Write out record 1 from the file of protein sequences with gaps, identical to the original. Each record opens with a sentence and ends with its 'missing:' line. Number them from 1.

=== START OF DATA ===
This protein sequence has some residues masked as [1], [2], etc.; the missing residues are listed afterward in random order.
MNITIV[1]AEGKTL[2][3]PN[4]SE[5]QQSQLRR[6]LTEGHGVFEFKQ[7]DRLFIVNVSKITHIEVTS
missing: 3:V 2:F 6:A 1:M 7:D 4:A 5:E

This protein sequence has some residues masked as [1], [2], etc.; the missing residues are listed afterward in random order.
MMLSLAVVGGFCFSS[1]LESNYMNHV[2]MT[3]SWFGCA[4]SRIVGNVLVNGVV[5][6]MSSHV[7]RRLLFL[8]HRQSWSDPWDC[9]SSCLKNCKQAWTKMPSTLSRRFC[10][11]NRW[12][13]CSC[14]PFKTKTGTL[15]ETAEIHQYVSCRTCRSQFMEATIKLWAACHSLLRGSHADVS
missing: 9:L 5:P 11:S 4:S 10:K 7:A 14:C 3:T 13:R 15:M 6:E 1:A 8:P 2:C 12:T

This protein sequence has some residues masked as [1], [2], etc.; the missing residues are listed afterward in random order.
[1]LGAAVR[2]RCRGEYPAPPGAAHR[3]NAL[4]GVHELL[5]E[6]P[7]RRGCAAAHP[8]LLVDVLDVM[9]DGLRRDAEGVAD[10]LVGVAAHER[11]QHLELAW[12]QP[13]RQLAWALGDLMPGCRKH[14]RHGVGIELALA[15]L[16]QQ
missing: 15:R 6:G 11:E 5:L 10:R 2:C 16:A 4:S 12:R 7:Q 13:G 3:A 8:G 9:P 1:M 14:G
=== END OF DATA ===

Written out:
This protein sequence has some residues masked as [1], [2], etc.; the missing residues are listed afterward in random order.
MNITIV[1]AEGKTL[2][3]PN[4]SE[5]QQSQLRR[6]LTEGHGVFEFKQ[7]DRLFIVNVSKITHIEVTS
missing: 3:V 2:F 6:A 1:M 7:D 4:A 5:E